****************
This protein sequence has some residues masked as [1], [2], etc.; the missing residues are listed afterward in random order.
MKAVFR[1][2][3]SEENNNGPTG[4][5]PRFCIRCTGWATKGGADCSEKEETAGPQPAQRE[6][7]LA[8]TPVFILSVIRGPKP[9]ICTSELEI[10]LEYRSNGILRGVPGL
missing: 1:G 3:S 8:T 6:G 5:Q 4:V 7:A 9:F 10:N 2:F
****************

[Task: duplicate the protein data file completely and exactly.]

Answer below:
This protein sequence has some residues masked as [1], [2], etc.; the missing residues are listed afterward in random order.
MKAVFR[1][2][3]SEENNNGPTG[4][5]PRFCIRCTGWATKGGADCSEKEETAGPQPAQRE[6][7]LA[8]TPVFILSVIRGPKP[9]ICTSELEI[10]LEYRSNGILRGVPGL
missing: 1:G 3:S 8:T 6:G 5:Q 4:V 7:A 9:F 10:N 2:F